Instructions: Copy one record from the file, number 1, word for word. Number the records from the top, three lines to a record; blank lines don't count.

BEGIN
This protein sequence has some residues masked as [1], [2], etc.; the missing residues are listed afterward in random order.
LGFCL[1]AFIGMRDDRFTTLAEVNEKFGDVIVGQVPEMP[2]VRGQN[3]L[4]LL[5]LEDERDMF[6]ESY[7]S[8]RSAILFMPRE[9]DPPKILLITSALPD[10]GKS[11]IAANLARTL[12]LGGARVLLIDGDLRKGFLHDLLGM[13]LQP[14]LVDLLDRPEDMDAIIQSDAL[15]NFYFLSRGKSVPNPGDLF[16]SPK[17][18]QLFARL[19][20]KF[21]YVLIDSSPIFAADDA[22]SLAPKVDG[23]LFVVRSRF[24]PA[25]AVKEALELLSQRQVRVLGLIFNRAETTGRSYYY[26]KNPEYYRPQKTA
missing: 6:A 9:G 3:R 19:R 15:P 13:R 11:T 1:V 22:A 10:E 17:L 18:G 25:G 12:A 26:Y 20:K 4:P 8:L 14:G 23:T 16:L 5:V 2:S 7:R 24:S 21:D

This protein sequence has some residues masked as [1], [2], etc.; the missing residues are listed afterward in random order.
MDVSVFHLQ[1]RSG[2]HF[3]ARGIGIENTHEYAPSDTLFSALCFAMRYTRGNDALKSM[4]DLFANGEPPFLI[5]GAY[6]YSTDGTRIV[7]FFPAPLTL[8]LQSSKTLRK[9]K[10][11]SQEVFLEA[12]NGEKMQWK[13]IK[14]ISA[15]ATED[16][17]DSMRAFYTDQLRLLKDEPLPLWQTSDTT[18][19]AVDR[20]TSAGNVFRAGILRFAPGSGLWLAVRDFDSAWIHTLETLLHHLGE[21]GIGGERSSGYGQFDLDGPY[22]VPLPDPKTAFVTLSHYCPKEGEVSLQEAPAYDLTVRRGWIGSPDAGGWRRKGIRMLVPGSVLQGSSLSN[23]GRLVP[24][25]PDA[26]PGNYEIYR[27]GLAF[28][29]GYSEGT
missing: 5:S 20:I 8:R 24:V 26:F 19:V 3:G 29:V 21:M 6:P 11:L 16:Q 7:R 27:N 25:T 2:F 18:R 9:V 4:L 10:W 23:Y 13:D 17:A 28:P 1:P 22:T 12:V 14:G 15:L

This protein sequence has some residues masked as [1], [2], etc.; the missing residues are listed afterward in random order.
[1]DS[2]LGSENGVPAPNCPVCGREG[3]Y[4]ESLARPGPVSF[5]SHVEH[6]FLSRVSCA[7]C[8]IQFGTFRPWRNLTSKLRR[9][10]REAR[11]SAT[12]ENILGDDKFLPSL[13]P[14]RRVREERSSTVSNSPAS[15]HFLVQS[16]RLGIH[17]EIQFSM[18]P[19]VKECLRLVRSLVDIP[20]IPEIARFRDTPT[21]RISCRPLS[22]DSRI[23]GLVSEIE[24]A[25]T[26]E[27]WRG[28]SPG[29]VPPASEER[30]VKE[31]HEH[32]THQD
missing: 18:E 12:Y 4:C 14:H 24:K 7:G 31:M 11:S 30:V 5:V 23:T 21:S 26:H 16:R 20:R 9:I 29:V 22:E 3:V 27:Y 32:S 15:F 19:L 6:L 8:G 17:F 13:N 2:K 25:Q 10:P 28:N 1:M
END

This protein sequence has some residues masked as [1], [2], etc.; the missing residues are listed afterward in random order.
LGFCL[1]AFIGMRDDRFTTLAEVNEKFGDVIVGQVPEMP[2]VRGQN[3]L[4]LL[5]LEDERDMF[6]ESY[7]S[8]RSAILFMPRE[9]DPPKILLITSALPD[10]GKS[11]IAANLARTL[12]LGGARVLLIDGDLRKGFLHDLLGM[13]LQP[14]LVDLLDRPEDMDAIIQSDAL[15]NFYFLSRGKSVPNPGDLF[16]SPK[17][18]QLFARL[19][20]KF[21]YVLIDSSPIFAADDA[22]SLAPKVDG[23]LFVVRSRF[24]PA[25]AVKEALELLSQRQVRVLGLIFNRAETTGRSYYY[26]KNPEYYRPQKTA
missing: 6:A 9:G 3:R 19:R 15:P 13:R 11:T 1:V 22:A 10:E 17:L 18:G 25:G 12:A 26:Y 20:K 4:P 8:L 14:G 23:T 16:L 5:V 2:S 7:R 24:S 21:D